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Sheetal Medicare Products Pvt. Ltd., Maharashtra v/s New India Assurance Co. Ltd., Maharashtra & Another

    First Appeal No. 120 of 2016

    Decided On, 13 March 2020

    At, National Consumer Disputes Redressal Commission NCDRC


    For the Appellant: Sukruta A. Chimalker, S.B. Prabhavalkar, Advocates. For the Respondents: J.P.N. Shahi, Advocate.

Judgment Text

This appeal has been filed by the appellant Sheetal Medicare Products Pvt. Ltd. against the order dated 29.10.2015 of the State Consumer Disputes Redressal Commission, Maharashtra, Mumbai (in short ‘the State Commission’) passed in Complaint No. RBT/CC/13/82.

2. Brief facts of the case are that on 31.05.2005 the appellant-company had taken insurance cover and the factory premises, plant & machinery, stocks lying at Wada factory were insured with the opponent under Standard Fire & Special Peril Policy bearing No. 140600/11/05/00000889.The sum assured was Rs.75 Lakhs. Under the said policy, the risk covered was for Rs. 5 Lakhs towards building, Rs.10 Lakhs towards plant and machinery and other stocks, Rs.60 Lakhs including medicines, raw material located at factory at Wada District Thane. Due to heavy rains in the area, the complainant’s factory got badly affected and the stocks stored in the basement godown were submerged in the flood water and the damage caused by the flood was immediately reported to the insurance company on 27.7.2005.On 31.07.2005 the insurance company appointed a surveyor to assess the damage caused to the complainant’s property including the plant, machinery etc. The surveyor visited the site on 10.08.2005.Surveyor assessed the loss and recommended the amount of Rs.40,89,416/- and submitted his report on 16.08.2006. Thereafter, respondent/opposite party appointed an investigator who recommended the insurance company to repudiate the claim on the ground that the bills supplied by the complainant’s supplier were fictitious and submitted his report dated 23.01.2008.On 16.04.2008 appellant/complainant received the repudiation letter wherein it was mentioned that the stocks purchased from M/s. Yogini Products and Yogini Ayur Pharma were never brought to India and stocks claimed to have been purchased from Nepal company were not in existence, therefore, invoice produced could not be said to be genuine invoice and the company had made an attempt to obtain undue benefits under the policy and it invited invocation of Condition No. 8 of the said policy. On 02.07.2009 appellant filed a consumer complaint before the State Commission and the same was dismissed by the State Commission vide its order dated 19.06.2012 on the ground of limitation and copy of same was received by the appellant on 30.07.2012.Thereafter, appellant filed an appeal bearing no. 538/2012 before this Commission and vide order dated 28.02.2013 this Commission remanded the matter back to the State Commission to decide the same on merits. The State Commission decided the complaint filed by the appellant/complainant on merits and dismissed the same vide order dated 29.10.2015.Hence the present appeal.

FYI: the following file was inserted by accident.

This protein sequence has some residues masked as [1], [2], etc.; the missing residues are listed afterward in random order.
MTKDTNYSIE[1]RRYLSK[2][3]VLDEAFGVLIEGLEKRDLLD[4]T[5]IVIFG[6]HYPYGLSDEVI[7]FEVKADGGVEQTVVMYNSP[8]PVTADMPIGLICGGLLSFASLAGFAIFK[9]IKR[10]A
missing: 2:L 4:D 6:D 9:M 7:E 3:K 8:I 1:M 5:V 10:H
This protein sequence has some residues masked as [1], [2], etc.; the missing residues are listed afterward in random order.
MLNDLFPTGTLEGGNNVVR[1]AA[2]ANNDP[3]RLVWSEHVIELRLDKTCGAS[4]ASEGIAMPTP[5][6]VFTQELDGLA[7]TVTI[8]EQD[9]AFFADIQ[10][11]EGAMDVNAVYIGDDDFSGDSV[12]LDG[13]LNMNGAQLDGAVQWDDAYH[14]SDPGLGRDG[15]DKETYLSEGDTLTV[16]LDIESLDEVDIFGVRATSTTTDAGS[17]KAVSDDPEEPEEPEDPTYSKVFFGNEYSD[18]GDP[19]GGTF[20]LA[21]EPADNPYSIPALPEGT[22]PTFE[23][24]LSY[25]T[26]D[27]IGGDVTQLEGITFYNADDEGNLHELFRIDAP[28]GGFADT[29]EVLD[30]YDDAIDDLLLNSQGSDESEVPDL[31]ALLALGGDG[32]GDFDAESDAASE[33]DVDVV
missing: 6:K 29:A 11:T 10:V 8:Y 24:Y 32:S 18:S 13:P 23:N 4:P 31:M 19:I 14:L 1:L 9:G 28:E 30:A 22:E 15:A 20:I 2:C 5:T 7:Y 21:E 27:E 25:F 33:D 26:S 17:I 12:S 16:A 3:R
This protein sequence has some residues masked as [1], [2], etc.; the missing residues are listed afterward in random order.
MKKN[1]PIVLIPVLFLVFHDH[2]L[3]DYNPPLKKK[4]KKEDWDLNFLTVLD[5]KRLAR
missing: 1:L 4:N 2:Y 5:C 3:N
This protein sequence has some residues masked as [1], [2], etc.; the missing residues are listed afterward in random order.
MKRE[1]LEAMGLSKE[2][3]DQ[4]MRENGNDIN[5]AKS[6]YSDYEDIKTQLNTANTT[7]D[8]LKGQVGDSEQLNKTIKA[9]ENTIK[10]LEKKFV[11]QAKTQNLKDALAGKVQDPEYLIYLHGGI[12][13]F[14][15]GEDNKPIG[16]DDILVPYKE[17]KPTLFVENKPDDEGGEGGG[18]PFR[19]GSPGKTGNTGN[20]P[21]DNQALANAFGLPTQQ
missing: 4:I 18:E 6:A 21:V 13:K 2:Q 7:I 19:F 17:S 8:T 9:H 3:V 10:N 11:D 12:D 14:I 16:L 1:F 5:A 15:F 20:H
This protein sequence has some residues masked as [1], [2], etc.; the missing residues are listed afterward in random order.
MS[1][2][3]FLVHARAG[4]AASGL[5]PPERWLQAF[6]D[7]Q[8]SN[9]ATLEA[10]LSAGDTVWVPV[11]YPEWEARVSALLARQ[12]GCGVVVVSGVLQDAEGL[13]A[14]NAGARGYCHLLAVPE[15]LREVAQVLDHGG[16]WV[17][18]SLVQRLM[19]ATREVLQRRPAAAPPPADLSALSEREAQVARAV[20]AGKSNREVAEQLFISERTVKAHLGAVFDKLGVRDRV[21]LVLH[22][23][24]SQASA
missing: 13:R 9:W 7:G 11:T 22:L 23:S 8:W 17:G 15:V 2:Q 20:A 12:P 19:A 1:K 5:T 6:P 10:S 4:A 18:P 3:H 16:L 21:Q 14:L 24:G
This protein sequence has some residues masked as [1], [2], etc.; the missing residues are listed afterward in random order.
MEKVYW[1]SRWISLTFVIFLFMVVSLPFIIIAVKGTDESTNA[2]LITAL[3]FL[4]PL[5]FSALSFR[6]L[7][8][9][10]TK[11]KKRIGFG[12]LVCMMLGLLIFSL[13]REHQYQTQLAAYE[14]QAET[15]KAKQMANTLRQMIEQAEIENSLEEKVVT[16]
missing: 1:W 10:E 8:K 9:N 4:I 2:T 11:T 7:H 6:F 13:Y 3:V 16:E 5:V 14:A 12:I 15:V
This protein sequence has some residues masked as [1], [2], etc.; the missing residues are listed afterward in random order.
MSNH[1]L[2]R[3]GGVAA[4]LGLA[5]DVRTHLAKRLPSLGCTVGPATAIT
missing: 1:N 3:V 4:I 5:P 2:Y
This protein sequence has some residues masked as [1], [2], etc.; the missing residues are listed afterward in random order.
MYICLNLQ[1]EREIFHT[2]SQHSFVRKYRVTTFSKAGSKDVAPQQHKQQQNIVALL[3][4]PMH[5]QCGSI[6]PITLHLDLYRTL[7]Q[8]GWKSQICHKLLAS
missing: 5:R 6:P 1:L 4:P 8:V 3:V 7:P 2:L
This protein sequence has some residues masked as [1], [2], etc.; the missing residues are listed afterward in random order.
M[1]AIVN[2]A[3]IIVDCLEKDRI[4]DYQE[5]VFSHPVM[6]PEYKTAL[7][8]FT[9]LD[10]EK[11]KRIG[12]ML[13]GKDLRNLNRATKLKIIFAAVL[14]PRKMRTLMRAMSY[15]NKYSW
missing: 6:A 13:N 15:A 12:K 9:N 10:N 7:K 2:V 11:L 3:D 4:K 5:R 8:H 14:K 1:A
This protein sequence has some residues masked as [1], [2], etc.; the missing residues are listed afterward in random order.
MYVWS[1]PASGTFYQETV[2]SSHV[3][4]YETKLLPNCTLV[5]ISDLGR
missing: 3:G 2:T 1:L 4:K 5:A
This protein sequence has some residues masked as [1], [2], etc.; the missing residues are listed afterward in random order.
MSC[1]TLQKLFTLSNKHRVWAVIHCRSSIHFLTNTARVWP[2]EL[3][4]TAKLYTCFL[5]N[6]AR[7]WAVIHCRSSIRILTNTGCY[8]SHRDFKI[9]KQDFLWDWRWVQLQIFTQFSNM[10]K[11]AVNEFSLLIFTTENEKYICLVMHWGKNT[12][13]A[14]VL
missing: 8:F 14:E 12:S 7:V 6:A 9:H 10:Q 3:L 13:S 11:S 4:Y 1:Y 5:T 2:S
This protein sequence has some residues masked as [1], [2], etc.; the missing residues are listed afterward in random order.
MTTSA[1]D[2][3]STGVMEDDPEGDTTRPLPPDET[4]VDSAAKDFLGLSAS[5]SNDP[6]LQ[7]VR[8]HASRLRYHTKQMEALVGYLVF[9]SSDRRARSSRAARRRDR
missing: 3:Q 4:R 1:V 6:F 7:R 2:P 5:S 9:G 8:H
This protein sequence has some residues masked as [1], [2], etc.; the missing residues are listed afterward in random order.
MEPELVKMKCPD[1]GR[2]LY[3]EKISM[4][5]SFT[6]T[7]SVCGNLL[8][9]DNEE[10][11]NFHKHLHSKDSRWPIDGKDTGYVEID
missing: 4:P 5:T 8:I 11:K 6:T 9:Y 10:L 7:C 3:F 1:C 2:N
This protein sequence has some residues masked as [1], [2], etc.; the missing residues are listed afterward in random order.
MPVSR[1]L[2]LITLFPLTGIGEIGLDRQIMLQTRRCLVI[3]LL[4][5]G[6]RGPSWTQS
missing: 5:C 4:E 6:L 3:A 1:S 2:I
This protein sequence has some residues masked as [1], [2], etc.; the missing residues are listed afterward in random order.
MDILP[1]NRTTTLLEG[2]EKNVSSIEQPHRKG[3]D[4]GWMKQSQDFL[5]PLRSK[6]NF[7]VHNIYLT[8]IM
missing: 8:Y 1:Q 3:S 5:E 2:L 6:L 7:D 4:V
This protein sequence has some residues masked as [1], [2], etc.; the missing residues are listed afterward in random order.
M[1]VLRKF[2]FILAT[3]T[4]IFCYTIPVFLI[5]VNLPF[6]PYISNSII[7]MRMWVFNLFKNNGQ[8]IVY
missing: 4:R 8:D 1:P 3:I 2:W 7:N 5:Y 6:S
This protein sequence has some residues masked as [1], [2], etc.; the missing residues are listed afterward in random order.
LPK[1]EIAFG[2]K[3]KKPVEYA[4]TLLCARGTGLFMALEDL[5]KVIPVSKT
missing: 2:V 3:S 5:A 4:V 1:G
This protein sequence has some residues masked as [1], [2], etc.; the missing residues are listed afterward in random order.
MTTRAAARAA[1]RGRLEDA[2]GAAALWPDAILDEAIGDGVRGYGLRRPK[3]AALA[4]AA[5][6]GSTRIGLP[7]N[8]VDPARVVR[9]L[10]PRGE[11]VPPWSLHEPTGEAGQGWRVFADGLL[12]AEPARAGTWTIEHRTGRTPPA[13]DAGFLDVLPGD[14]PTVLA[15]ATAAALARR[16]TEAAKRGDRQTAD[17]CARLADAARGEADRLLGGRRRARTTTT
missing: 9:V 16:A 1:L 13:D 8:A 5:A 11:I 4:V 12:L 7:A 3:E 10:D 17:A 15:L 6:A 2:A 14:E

3. Heard the learned counsel for both the parties and perused the material on record.

4. Learned counsel for the appellant argued that the appellant have purchased the raw medicinal material from M/s. Yogini Products and Yogini Ayur Pharma and stocks were duly insured by the insurance company. After the loss, the surveyor was appointed by the insurance company and the surveyor verified the damaged material and got it tested from the expert and then reached to the conclusion that the damaged material was same for which the claim was lodged with the insurance company. Finally, after the verification of the stocks and the stock register etc., the surveyor assessed the loss of Rs.40,89,416/-.However, insurance company later appointed an investigator who gave the finding that the alleged material purchased from M/s. Yogini Products and Yogini Ayur Pharma have been found to be fake and no such material was imported from Nepal as there was no entry in the Plant Quarantine Station of Nepal or of India in this regard. Based on this, the investigator concluded that the insurance claim was “fraudulent claim”, therefore, insurance company repudiated the same under condition 8 of the policy.